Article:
Listen to me -- I - LOVE - CYBERPUNK.
♥♥♥♥♥ Like that.
I don't talk about it often because sometimes I take a break; I don't actually stop feeling a burning affection for the stuff, I just put a little distance between us so that we don't get tired of one another.
Here lately and from out of nowhere, my eyelids have been all fluttery for it again and I have no idea why. You may recall that, in my last post, I mentioned the abortive plans for a "Burning Chrome" movie, right? Well, I have no idea what I was thinking the day that I dug up that info, how I ended up Googling Neuromancer or even why I decided to read the Wiki entry about it. I only remember finding and reading.
I fell butt-over-teacup in love with cyberpunk pretty much sight-unseen. I was in high school, and it was about 1989 or '90 or so, and somehow I found out about it. I had seen the old Cyberpunk boxed set in at the games/comics/head shop, but knew next to dingus about it. I'm pretty sure that I'd also seen the cover of Mona Lisa Overdrive, the black one with the chrome face on it. No clue about any of it.
But one day that changed, and I've no clue about that, either.
Somehow, I got filled in -- and, suddenly, my imagination was on fire. Burning! Lighting up! Razornails! Direct neural interface! Cybernetics! Cyberspace! Smartguns! High Tech, Low Life!
MAN! I was a teenager and good lord I'd had crushes on girls, but look at this I had an honest-to-god crush on a genre.
I borrowed money from a friend, bought a copy of Neuromancer, and failed most superbly at trying to understand it.
Oh, I eventually did read it, though. Let's be frank, Gibson's prose is not 'zactly what Los Marketing Folks might call "accessible". But the fact that I was having trouble processing his book made no difference to me at all. I was delving into the worlds, the moods, the themes and the looks of cyberpunk, and I was in it for the long haul. I even developed my own setting, complete with a couple of screenplays I never dared to finish -- or, hell, to even properly start.
Strangely, I didn't buy a cyberpunk RPG for a few years -- and when I did, it wasn't the one you'd expect. No, no, no -- I went down THIS road:
Yee-up. That game clicked for me and my friends and I had a lot of fun with it. I'm not sure I'd run it again, but I still have it; it brings me joy.
So let me get to a gaming-related train of thought, here. I've had real hard time running cyberpunk stuff for a while now. I can never settle on a game system, despite all the ones I've tried, and I think it's because I'm finicky about it. You see, to me, cyberpunk as a whole is about so much more than equipment lists, shopping trips, armed assaults and guns. Sure, sure, that stuff is fun, but I discovered that I'm more into the world-building and the mood than anything else -- or, more succinctly, the immersion into what I want my cyberpunk to feel like, to be, to evoke.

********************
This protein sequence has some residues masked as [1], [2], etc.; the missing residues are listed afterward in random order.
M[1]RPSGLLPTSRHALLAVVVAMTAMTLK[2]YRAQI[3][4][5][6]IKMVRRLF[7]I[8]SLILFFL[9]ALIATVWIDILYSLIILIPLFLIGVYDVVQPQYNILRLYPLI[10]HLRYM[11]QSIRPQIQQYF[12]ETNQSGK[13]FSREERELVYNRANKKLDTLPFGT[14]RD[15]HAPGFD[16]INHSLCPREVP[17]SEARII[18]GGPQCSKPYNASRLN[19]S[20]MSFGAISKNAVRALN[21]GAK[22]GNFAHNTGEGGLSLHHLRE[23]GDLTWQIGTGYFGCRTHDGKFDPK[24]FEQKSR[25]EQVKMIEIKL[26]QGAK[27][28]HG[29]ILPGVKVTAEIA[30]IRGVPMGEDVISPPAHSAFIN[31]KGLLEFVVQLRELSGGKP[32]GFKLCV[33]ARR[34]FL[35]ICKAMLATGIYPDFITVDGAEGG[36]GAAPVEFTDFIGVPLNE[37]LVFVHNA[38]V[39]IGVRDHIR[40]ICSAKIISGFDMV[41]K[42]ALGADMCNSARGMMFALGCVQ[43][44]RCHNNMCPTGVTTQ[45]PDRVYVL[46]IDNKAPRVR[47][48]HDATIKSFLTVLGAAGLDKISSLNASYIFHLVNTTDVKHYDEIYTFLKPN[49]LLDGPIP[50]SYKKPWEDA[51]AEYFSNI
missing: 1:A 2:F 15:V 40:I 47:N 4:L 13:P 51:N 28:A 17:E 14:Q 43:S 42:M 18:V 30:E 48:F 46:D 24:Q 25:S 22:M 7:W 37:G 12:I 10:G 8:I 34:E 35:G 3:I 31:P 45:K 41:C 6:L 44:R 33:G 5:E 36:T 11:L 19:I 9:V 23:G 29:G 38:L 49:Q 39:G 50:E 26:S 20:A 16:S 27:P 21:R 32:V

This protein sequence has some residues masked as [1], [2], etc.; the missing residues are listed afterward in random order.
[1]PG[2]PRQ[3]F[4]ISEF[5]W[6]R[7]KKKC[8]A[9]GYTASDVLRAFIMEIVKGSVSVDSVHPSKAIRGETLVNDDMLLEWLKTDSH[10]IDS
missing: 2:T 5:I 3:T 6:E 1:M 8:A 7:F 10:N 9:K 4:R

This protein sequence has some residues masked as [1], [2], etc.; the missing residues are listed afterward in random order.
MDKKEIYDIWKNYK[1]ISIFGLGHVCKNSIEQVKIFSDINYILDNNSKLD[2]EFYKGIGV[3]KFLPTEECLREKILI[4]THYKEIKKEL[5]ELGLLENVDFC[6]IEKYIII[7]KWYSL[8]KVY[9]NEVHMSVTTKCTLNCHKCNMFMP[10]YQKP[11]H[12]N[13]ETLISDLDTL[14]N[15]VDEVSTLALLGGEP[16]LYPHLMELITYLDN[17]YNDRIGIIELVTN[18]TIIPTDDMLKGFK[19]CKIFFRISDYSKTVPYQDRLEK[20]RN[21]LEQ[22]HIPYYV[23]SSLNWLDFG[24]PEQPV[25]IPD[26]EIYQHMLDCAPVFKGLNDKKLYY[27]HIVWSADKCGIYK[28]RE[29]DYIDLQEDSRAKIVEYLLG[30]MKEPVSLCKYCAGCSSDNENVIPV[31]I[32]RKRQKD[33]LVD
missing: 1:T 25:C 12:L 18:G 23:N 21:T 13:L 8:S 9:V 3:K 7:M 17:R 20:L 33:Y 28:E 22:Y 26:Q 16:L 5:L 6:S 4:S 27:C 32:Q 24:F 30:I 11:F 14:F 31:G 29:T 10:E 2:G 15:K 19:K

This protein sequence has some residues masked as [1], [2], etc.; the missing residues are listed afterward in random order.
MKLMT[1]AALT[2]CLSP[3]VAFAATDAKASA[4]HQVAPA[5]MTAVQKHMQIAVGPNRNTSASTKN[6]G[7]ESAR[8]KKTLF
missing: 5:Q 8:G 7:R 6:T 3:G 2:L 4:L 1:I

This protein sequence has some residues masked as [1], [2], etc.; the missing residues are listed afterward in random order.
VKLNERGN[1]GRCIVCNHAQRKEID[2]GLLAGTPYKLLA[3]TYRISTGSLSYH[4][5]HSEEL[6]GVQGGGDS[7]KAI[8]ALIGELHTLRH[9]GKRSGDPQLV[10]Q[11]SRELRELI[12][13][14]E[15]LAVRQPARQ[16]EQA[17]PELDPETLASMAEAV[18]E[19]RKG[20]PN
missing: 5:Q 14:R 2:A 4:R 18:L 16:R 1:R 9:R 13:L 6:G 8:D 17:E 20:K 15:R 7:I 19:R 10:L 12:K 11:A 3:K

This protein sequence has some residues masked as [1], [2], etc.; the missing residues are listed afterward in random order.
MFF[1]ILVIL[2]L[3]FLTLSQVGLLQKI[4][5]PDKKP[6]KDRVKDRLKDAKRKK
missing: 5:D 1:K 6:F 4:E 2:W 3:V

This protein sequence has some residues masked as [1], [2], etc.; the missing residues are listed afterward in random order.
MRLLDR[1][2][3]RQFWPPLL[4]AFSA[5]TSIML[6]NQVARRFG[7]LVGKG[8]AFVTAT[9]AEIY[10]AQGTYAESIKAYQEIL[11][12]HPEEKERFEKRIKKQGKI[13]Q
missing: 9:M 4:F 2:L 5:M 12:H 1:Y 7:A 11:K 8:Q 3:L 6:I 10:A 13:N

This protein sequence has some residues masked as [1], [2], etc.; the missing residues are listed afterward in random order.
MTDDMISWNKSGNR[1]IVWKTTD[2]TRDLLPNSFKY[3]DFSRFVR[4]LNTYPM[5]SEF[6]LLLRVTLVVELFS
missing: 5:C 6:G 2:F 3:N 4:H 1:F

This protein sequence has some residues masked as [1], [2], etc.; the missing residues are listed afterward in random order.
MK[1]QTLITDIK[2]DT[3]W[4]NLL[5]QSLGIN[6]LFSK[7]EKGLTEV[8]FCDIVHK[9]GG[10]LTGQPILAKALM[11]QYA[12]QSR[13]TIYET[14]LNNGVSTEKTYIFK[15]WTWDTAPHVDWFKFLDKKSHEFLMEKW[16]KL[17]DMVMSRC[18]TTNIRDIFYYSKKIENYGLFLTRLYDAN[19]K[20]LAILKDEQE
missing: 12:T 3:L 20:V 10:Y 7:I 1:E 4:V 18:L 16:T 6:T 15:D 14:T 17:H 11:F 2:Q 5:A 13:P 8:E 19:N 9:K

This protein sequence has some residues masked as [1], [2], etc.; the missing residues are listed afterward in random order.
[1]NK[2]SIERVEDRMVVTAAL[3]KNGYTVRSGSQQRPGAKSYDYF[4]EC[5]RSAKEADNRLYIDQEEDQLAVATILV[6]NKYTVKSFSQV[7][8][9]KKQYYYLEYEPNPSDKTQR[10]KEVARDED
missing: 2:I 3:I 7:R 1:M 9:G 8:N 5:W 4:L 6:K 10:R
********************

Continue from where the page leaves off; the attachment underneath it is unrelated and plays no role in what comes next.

A thumbnail of Rotwag!ian cyberpunk: A Duran Duran video shot on the set of Blade Runner, with a little of The Warriors and my memories of Mexico City thrown in.
That's not gameable. Not immediately, anyway.
Mood without, you know, a plot is kind of boring, especially in an RPG. Players don't want to sit around listening to me talk about how their hearts are pounding as they stand on the corner across from the record shop, on that hot Summer night, and the neon from the store reflects in the little rivers of their sweat as the girl they want the most comes sashaying down one side of the street, poured into her jeans and earring LEDs, and on the OTHER side of the avenue they spot that guy, that bastard, the one they were sent out to hit, and the promise of a cool three grand if they do it just right -- pinched there between pure desire and cheap humanity, those that heart pounding, pounding, POUNDING --
Naaaaaah. PCs wanna blow shit up! They wanna hack databases and run away from corporate security guards and generally be cybernetic Leon from The Professional. I want that, too, frankly. That's exciting to me, too.
Here's the trouble: I have a really hard time reconciling the two. Hell, I have a hard time fully expressing what I want.
Which, inevitably, causes the trampoline effect every time. I get reeeeeal excited abot cyberpunk again, try to play a game, get frustrated, and BOINNGGGG! Bounce right off.
That said, I did run a pretty successful one-on-one game with my wife last year. It was simple stuff; she played an amnesiac gun-chick who was asked by an acquaintance to rescue someone from some Russian mafiosi. It ended up being pretty exciting if small-scale, and it ended up hinging a lot on the personalities and relationships between the PC and the NPCs (I'd used them before). I used Fudge, by the way, and it worked out pretty well, but I'm still not sure. Maybe my search for a system is over but I can't see the forest for the trees.
So! Here I am, twitterpated with cyberpunk again -- and afraid I'm gonna bounce off again, back into the cycle.
What to do, what to do...?